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The New Microsoft Action Pack Subscription Debuts February 24

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October 2014 Update

Thank you for your interest in the Microsoft Action Pack subscription. The new Action Pack has been in market for several months now. You can learn more about your Action Pack opportunities and benefits on the partner portal. The short video below also provides an Action Pack overview.

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Original post

The Microsoft Action Pack subscription has long provided many Microsoft Partner Network members with cost-effective access to internal use software licenses and technical, sales, and marketing resources. A few years ago, the Action Pack was updated to offer a choice between two editions, based on whether your business model was as a solution provider (build, install, service) or in the design and development of applications and web-based solutions.

As the market rapidly evolves, and as Microsoft shifts to its devices and services strategy, the Microsoft Partner Network is changing to better position our partners to build Microsoft-based practices that meet customer demands. There are program-wide changes that will take effect in February, and there are changes to our two primary membership options, the Microsoft Action Pack and MPN competencies. For competency requirements updates, read Julie Bennani’s blog post. For information about the new Action Pack, please read on.

The Microsoft Action Pack has been redesigned, and on February 24 we’ll switch on this new, robust, universal subscription model. Your subscription will help you capitalize on the growing cloud opportunities in small and medium businesses by providing you with access to marketing, technical, and readiness tools aligned to these partner business models:

  • Application development and design
  • Device design and development
  • Hosting
  • Managed services
  • Professional services
  • Reselling

Benefits

  • Internal-use Microsoft software licenses to support up to a 10-person organization, deployed through Microsoft Cloud Services or on-premises software.
  • Access to online and telephone support for presales, technical, and deployment issues.
  • Developer tools, including Visual Studio, and MSDN subscriptions to support development across Microsoft platforms—desktop, phone, server, and web.
  • Bing Ads credits for you and your customers, to market products, services, and solutions.

Pages 10-12 in the downloadable Microsoft Partner Network disclosure guide provide you with more details about these changes.

Pricing

The new Action Pack subscription will be priced at US $475.

Guidance for Current Subscribers

If you are already an Action Pack Solution Provider or Action Pack Development and Design subscriber, you will have access to the new benefits and resources starting February 24. No action from you is necessary until your next subscription renewal.

Guidance for Renewing Subscribers

If your Action Pack renewal date is approaching, you can renew your subscription up to 30 days prior to that date. If you are in your 30-day renewal timeframe, and complete your renewal before February 24, you’ll pay the current price and save on the first year of your subscription. You’ll have access to the new benefits and resources starting February 24.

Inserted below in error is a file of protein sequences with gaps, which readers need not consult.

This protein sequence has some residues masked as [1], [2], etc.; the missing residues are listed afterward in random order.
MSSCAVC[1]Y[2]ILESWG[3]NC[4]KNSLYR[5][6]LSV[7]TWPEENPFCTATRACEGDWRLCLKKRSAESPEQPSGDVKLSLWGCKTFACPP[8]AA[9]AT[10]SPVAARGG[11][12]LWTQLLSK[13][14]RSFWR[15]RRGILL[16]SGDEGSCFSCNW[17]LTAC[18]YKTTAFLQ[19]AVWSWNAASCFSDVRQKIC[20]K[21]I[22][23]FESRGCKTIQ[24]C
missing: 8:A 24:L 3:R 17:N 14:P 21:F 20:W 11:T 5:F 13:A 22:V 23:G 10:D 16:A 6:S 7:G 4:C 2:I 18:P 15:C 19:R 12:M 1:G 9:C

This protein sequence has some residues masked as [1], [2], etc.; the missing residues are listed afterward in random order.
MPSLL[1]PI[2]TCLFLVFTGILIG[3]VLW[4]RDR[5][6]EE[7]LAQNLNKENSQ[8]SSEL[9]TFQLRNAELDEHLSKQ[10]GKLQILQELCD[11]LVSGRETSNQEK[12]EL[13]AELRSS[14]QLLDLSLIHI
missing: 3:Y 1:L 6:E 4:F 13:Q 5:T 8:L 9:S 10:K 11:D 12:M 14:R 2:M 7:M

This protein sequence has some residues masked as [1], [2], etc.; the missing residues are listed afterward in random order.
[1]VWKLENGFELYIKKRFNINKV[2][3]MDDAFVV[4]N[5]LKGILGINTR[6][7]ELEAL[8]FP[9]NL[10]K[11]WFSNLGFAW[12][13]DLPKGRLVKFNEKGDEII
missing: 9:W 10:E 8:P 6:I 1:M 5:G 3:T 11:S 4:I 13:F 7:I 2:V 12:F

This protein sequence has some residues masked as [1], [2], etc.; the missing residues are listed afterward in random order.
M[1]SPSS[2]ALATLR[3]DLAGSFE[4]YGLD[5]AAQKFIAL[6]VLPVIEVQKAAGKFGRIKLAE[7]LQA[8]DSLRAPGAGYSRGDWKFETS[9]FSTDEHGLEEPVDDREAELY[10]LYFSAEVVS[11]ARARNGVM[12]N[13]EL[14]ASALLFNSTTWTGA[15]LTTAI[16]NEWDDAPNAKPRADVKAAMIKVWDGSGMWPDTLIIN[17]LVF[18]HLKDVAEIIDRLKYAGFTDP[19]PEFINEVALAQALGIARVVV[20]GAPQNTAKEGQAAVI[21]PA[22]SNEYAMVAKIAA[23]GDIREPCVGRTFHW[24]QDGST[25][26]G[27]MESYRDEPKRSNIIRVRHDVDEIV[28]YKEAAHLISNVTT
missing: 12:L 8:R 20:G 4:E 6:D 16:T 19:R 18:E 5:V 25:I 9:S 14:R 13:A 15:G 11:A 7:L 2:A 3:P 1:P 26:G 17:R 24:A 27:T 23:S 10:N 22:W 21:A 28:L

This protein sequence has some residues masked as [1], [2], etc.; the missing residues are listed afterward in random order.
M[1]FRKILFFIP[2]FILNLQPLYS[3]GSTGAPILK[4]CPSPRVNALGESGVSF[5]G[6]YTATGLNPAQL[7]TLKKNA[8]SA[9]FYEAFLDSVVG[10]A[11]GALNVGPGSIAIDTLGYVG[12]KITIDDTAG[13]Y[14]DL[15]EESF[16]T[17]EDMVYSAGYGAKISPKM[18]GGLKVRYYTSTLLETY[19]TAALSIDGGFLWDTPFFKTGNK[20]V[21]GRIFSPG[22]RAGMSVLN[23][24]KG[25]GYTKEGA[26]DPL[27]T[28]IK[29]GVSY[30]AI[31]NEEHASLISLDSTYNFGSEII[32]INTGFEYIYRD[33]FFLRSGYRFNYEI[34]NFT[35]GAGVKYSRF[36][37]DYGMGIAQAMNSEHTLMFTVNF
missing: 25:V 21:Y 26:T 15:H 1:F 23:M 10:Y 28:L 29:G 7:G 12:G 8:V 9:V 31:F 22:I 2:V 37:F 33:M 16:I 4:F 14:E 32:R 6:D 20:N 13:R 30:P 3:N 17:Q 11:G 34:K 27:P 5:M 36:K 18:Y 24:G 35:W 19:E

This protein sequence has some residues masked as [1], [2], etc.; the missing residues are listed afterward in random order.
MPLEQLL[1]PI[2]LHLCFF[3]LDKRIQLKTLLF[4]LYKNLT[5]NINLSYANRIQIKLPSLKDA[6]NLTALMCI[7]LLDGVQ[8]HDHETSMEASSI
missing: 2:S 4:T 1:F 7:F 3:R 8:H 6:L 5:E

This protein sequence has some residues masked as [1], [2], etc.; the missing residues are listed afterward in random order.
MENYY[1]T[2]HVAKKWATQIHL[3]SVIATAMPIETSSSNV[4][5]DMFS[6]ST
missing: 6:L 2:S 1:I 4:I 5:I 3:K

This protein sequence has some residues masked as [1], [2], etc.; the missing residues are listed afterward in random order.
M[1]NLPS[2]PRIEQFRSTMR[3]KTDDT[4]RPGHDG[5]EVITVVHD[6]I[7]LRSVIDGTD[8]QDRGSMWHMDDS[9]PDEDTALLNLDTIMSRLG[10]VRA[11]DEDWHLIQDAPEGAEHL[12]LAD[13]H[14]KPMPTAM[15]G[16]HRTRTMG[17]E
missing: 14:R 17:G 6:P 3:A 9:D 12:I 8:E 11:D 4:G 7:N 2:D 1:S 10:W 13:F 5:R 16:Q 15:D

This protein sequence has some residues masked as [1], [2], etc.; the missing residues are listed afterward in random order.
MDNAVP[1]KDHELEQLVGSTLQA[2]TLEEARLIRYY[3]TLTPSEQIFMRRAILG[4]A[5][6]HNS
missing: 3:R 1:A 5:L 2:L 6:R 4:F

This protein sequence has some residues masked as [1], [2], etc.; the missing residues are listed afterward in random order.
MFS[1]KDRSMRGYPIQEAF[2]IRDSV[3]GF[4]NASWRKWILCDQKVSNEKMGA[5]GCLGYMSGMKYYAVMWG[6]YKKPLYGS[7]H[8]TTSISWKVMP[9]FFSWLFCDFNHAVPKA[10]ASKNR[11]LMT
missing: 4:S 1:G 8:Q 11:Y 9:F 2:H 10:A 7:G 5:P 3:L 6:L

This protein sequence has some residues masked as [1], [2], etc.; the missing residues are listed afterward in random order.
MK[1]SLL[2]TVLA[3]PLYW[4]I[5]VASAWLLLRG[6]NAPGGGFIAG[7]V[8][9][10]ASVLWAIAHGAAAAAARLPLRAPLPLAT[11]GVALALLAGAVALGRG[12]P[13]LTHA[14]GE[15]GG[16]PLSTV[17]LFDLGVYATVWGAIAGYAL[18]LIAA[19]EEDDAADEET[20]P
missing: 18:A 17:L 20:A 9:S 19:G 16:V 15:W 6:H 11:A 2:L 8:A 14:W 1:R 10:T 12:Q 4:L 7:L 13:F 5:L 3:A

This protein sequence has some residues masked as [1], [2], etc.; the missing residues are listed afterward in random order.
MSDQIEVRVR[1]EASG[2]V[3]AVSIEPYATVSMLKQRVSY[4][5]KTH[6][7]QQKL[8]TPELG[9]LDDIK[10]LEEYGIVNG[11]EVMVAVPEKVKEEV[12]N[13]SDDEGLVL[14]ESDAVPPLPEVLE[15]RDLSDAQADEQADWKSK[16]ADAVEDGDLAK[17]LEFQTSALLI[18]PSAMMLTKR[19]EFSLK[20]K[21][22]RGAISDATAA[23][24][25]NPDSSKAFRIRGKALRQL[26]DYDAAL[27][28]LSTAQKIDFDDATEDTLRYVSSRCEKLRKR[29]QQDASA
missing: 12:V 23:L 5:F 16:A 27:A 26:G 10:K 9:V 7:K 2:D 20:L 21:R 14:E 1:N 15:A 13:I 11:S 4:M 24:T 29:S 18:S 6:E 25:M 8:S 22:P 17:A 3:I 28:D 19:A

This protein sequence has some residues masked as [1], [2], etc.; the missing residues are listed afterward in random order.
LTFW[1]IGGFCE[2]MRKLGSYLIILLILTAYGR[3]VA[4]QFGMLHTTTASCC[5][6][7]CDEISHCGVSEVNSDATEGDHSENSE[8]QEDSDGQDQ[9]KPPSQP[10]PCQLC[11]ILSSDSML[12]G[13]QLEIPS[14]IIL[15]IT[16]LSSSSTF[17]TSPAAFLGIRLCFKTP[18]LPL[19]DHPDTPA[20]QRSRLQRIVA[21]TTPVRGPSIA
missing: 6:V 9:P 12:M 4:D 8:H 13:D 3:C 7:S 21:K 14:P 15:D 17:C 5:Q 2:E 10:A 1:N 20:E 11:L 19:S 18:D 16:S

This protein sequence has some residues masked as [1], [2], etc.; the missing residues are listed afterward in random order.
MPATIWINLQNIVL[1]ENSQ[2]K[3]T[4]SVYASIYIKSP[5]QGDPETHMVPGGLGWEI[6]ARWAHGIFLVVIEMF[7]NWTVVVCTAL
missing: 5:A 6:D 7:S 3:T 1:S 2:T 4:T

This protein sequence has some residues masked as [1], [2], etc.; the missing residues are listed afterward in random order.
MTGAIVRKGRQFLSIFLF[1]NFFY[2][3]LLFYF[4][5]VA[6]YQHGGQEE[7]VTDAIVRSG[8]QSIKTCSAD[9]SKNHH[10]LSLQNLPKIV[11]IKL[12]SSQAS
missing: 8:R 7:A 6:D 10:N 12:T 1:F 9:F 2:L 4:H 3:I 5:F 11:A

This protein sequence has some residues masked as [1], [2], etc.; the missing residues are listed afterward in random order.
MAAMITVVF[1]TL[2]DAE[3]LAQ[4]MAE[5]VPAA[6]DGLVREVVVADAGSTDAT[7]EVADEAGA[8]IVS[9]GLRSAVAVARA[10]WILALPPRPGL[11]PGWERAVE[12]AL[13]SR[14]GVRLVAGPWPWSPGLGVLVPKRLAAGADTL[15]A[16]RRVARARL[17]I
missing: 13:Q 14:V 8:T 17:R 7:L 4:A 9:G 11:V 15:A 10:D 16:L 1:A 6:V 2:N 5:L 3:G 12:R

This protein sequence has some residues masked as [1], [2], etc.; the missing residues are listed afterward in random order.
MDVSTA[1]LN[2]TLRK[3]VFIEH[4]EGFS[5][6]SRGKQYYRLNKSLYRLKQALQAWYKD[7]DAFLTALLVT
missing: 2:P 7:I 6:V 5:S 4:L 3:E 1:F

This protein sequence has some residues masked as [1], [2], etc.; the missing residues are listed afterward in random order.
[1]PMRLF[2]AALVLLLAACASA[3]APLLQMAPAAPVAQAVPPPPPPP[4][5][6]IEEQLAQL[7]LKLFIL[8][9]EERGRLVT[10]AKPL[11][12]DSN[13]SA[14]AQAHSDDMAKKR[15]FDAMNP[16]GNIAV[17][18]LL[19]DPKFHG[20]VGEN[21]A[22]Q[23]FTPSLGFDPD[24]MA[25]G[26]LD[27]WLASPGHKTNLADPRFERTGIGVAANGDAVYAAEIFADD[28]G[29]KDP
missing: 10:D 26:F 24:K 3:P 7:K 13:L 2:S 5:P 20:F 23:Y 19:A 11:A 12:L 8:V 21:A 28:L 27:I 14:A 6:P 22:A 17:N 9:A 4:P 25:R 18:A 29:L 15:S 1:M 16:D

If you need assistance with your renewal, the Partner membership forum in the Partner Support Community can help. You can request 1:1 communication with an agent.

Guidance for New Subscribers

Subscribe to the Action Pack before February 24, and pay the current price. You’ll save on the first year of your subscription, and get access to the new benefits and resources as soon as the new model goes live, on February 24.

If you need assistance with your new subscription, the partner membership forum in the Partner Support Community can help. You can request 1:1 communication with an agent.

Comments
  • This has nothing to do with Customer Demands or Partner Requirements. Microsoft wants to treat partners as customers when it comes to billing them, but still off-load most of Microsoft's responsibilities to these same partners when it comes to customer support. Truth, Honesty, Ethics and Morality seem to have no place in Microsoft. Discussing them may cause laughter at the water cooler. At lease use some Reality when making these types of announcements. Please do not insult our intelligence. For a 30% increase in cost, we get to purchase stuff we don't need. That's reality.

  • Significant increase in cost with little to no benefit to the partner...

  • We do networking, we are not programmers. So - I don't really need MSDN stuff. The MAP stuff has been very useful in setting up internal servers to test before making changes on clients' systems. However, the price increase is SUBSTANTIAL, with no real benefit to my organization.

  • Too expensive now.

  • Honestly why should we continue selling your software without benefit to us. This is ridiculous. Were the one that sell your software not you. So you decide lets stick it to them again. Well you do realize that Linux has made huge strides and could now almost be considered a deployable software. Why would we both to spend another 200 dollars and get less. I think this might be the straw that broke the camels back. I can see a number of people switching to selling linux

  • Not all of us are cloud providers nor are we pushing our customers to cloud services. The simple fact is that the cloud is NOT a fit for all customers all the time. Microsoft seems to have forgotten that. Us providers and our customers that are not moving to the cloud are being left behind and neglected by Microsoft. Also, as another commenter mentioned, not all of us are developers! I'm anxious to see who and what products are going to step up to the plate to fill this void Microsoft is creating.

  • MAP was an economical way for us to assist occasional clients having problems with MS software. Over the years client interest in MS software has declined. Meanwhile the cost of MAP steadily increases. At $200, MAP was easy to justify to make a few clients happy. At $500 plus the steadily declining usefulness of MAP it becomes difficult to justify the expense. It will be better for us to advise clients to simply not use the MS product and steer them to better alternatives. Is MS so hard up for cash that it needs to cannibalize its support network?

  • We are well accustomed to the Microsoft Way by now, as are most MS partners (or "frenemies" as we are now being treated). It is incumbent upon us to decide very simply; is the cost worth the benefit. For us it certainly still is but I strongly agree that the endless Politburo level of nonsense, where all communication is in the form of a press release, is incredibly insulting and just plain exhausting. The Cloud as a solution is attractive to many, viable for some and has been adopted by a few. Microsoft has developed such overwhelming myopia that they cannot even see their own naked refection in the Cloud.